- You can still repair that on the car yourself
- "We need the diesel"
- The oil dipstick is often no longer where you think it is
- Doing repairs yourself is often not cheaper
You can still repair that on the car yourself
Measure the oil yourself – that works in most cases. The corresponding dipstick can be found in the engine compartment even without specialist knowledge
Changing the carburetor, adjusting the valves, swapping the throttle cable – in the past you could do a lot on the car yourself with mechanical empathy. In the electronic age it is said more and more often: Don’t do it yourself!
D.he oily fingers hopefully embrace the ignition key. A twist of the wrist, the starter turns briefly – with a healthy clearing of the throat, the engine starts and burns the first drops of fresh fuel: everything is repaired by yourself!
And most likely on a classic car. Because you can do less and less yourself with modern cars – modern technology is to blame. "This is due to the increasing complexity of the components and the increasing networking," says Jurgen Wolz, technical director at TuV Sud.
In addition, new technologies would sometimes also bring new dangers with them. You should keep your hands off xenon light because of the high voltages. “There’s a burner with 20,000 volts in there,” adds Thomas Caasmann from the Society for Technical Monitoring (GTu). "I wouldn’t touch that."
"We need the diesel"
VW boss Matthias Mueller calls for a complete clarification of the affair. He declares diesel engines to be the technology required to meet the CO2 targets. Source: The World
Even otherwise, supposedly simple tasks, such as changing the starter battery, can become unsolvable on your own. "After that, the window lifters on some cars have to be reprogrammed, or the electronic ignition key," says Dietmar Clysters, head foreman and spokesman for the Rhein-Neckar-Odenwald motor vehicle guild.
Of course, not every car is equally complex. According to Clysters, a simple small car has a greater chance of being able to carry out repairs on your own than a luxury sedan. But even that is not certain, says Caasmann.
“Electronics are often cheaper than mechanical solutions, so the components are partly the same.” But at least he trusts halfway experienced contemporaries to change the spark plug in almost every car.
The oil dipstick is often no longer where you think it is
But even the headlights can pose unsolvable tasks for hobbyists. “They are often installed in such a way that you have to remove everything possible before you can get to the light bulb,” explains Caasmann.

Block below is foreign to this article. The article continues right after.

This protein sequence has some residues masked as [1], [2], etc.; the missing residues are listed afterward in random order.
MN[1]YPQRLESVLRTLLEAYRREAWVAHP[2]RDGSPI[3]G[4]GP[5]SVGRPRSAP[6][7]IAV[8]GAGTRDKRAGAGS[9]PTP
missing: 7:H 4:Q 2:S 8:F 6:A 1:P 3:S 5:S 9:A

The suspicion that the manufacturers build components in a complicated way so that their authorized workshops and the manufacturers of original parts can do good business is obvious, says TuV man Jurgen Wolz. In many cases, however, the difficulties are also due to design priorities.
And: "Things have gotten a little better with the lamps since an EU directive stipulates that they have to be relatively easy to replace.".
But, he points out: "The oil dipstick is often no longer where you think it is, and in some cars the water tank is attached under the bumper.".
Changing tires is one of the few tasks that drivers without much knowledge can still do themselves on modern cars
Wolz also believes that minor wear repairs and maintenance work are feasible. This includes air filter, oil filter and oil changes. The coolant can also be exchanged or topped up. However, professional disposal is required here in each case.
According to Clysters, changing the cabin or pollen filter is usually straightforward. The experts also consider changing the exhaust silencer to be a simple repair. "At best, it can be so firmly baked that you can no longer get it off with home remedies."
The brakes are an ambiguous topic. While changing a brake disc or brake pad is not in itself a challenge, Clysters believes it is risky to work on it. "Basically, I advise you to keep your hands off all safety-relevant parts!"
Doing repairs yourself is often not cheaper
Jurgen Wolz is not quite as rigorous, but also believes that hobbyists should bring a good amount of knowledge with them. It looks similar with the chassis. “It’s challenging, but feasible,” says Caasmann.
Since the springs are under tension, you have to be very careful and have the appropriate tools. "You should keep your hands off it with chassis with electronic damper control," warns Wolz.
So today there is little left for the hobbyist that can be solved with a little manual skill and mechanical knowledge. On some cars not even changing the wheel anymore. Because electronics has also found its way here.
Replacing a lightbulb can be tricky. In some modern vehicles, the lamps are difficult to access
Tire pressure monitoring systems (RKS) are now mandatory and can cause difficulties. "Passive systems are still not a problem, but with active RKS it may not be able to communicate properly with the vehicle afterwards," says Wolz. Then all that remains is a visit to the workshop.
And that comes at a cost. “A lot of people lend a hand precisely because they want to save money,” says Clysters. A calculation that often doesn’t work out because you start the work and cannot finish it.
He advises asking the workshop for a repair that is fair value before you get your hands dirty and possibly charge more than you can shoulder.
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